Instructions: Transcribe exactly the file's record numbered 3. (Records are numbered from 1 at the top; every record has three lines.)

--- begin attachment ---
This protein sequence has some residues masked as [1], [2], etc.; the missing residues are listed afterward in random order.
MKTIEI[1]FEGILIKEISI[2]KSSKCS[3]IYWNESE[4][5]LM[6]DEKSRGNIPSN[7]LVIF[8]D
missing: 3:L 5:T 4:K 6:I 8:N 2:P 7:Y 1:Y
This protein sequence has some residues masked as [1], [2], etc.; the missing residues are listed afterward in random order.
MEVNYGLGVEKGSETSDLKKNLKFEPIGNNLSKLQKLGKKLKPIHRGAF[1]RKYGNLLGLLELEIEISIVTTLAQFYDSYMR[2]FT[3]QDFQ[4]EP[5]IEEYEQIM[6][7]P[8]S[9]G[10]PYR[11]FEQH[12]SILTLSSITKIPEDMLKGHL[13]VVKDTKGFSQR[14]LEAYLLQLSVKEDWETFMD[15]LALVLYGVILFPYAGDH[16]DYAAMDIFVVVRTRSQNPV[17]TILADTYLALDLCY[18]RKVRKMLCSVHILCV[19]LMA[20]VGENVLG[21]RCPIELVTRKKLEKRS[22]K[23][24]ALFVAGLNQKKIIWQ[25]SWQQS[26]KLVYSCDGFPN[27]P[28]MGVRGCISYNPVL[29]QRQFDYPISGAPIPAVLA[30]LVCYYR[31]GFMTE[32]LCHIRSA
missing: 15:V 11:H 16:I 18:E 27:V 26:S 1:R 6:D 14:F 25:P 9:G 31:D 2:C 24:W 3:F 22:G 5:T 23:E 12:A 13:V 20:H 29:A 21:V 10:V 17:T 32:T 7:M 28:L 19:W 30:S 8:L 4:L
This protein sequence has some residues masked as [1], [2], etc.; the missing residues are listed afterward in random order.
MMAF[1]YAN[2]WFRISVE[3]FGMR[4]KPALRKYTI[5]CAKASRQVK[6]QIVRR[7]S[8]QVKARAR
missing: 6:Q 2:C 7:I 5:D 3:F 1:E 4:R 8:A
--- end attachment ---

This protein sequence has some residues masked as [1], [2], etc.; the missing residues are listed afterward in random order.
MMAF[1]YAN[2]WFRISVE[3]FGMR[4]KPALRKYTI[5]CAKASRQVK[6]QIVRR[7]S[8]QVKARAR
missing: 6:Q 2:C 7:I 5:D 3:F 1:E 4:R 8:A